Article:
Earnings Take Shine Off Bank Stocks

By Emily Glazer and Peter Rudegeair Features Dow Jones Newswires

A still-challenging environment around lending and interest rates, along with frustration over Washington gridlock that prompted angry remarks from J.P. Morgan Chase & Co. chief James Dimon, took some of the shine off otherwise solid financial results Friday from three of the biggest U.S. banks.

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J.P. Morgan Chase led the way with record profit in the second quarter of $7.03 billion. Even so, executives cut their guidance for lending growth in 2017 as well as for interest income.

Shares in the bank and other lenders fell in response, reflecting investor worries that economic growth might not be strong enough to fuel further gains in bank shares given their postelection run-up. The KBW Nasdaq Bank index is up about 28% since last November's election, nearly double the performance of the S&P 500 during that time.

On Friday, shares of J.P. Morgan dropped about 1%, while shares in the other two big banks that reported, Wells Fargo & Co. and Citigroup Inc., fell about 1.2% and 0.7%, respectively.

Investor excitement over policy changes that could benefit banks has also cooled amid uncertainty around issues such as a tax-code overhaul or infrastructure spending. Frustration on that front was voiced by Mr. Dimon, who challenged Washington to do more to boost the economy.

In doing so, he struck a tone more downbeat than the hopeful one many bankers adopted after President Trump's election. "It's just unfortunate, but it's hurting us, it's hurting the body politic, it's hurting the average American," Mr. Dimon said of Washington inaction. "We have become one of the most bureaucratic, confusing, litigious societies on the planet. It's almost an embarrassment to be an American citizen traveling around the world and listening to the stupid shit we have to deal with in this country.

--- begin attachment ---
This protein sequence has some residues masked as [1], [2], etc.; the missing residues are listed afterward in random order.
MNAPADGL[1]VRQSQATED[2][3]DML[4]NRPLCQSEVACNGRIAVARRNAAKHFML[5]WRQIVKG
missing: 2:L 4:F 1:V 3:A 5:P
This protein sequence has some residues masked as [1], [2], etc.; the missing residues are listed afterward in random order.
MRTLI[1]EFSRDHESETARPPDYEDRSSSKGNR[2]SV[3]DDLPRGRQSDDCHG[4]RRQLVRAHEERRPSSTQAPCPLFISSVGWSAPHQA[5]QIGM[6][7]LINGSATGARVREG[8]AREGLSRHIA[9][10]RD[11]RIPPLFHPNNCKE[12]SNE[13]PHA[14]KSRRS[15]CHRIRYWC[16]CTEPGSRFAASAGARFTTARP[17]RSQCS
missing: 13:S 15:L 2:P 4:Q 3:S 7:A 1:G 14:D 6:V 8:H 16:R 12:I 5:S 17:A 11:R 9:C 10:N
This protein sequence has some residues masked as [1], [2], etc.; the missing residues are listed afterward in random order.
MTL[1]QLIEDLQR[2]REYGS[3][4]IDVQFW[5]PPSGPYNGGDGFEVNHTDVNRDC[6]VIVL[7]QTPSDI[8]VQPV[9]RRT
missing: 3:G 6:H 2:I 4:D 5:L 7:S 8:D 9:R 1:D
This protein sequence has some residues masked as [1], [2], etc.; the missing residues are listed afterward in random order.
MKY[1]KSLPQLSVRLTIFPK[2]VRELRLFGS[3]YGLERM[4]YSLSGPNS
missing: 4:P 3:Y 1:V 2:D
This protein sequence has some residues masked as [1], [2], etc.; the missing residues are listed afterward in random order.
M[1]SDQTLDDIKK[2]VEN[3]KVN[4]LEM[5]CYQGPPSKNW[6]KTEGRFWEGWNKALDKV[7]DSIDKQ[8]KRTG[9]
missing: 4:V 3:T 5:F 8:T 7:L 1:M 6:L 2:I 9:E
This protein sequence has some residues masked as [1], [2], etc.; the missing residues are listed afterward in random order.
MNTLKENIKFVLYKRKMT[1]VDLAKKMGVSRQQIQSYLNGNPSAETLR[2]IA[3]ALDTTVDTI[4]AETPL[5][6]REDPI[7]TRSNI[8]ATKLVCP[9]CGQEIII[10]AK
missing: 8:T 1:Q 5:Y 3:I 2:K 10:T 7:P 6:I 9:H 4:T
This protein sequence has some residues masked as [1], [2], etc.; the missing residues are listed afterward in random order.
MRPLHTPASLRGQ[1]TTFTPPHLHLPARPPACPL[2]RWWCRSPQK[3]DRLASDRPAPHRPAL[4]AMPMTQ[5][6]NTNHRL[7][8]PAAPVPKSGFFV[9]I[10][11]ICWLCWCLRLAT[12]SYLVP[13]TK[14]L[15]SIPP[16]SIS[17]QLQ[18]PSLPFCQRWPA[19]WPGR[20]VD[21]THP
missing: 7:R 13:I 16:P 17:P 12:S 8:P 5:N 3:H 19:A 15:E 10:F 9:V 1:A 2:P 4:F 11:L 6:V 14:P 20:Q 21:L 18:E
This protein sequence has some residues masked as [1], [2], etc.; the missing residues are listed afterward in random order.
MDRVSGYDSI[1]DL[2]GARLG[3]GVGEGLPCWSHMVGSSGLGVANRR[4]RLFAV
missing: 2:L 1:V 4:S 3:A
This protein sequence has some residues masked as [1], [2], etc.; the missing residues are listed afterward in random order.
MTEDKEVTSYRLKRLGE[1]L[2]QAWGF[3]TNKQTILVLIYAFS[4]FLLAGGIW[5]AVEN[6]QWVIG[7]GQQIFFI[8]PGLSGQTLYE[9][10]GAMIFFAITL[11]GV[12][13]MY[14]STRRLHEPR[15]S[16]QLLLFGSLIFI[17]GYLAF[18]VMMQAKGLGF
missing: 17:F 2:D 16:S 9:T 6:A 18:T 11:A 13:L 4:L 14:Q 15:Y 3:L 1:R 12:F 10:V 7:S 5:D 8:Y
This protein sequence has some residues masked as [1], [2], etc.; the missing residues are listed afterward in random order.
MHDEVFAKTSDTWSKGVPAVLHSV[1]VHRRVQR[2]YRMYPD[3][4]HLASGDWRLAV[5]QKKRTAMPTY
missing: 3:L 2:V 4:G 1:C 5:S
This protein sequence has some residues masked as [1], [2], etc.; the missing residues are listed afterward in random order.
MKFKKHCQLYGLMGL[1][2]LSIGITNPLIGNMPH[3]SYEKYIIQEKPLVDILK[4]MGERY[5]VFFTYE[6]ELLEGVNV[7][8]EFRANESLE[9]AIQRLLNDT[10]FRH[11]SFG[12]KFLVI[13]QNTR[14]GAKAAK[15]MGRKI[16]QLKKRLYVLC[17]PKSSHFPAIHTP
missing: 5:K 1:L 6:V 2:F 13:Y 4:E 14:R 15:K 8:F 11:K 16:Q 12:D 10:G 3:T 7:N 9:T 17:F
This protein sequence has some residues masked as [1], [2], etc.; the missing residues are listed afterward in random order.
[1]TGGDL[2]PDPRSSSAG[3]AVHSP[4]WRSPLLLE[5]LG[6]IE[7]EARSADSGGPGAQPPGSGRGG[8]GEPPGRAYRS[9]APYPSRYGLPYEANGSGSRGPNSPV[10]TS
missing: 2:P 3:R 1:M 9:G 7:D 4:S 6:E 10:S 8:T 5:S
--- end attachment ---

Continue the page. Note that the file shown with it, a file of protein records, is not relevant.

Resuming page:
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"We have to get our act together," he added.

Mr. Dimon's remarks came shortly after the bank said it expected to grow its net interest income by $4 billion this year, down from an earlier projection of $4.5 billion. A big driver of the reduction has been persistent low yields on longer-term bonds, which reflects skepticism about long-term prospects for economic growth and inflation.

Long-term yields are moribund despite four increases in short-term rates by the Federal Reserve since late 2015. That combination weighs on bank profits because it narrows the difference between short- and long-term rates -- a so-called flattening of the yield curve.

Despite such factors, second-quarter results from J.P. Morgan, Wells Fargo, Citigroup and PNC Financial Services Group Inc. beat Wall Street expectations.

Write to Emily Glazer at emily.glazer@wsj.com and Peter Rudegeair at Peter.Rudegeair@wsj.com

(END) Dow Jones Newswires

July 14, 2017 15:31 ET (19:31 GMT)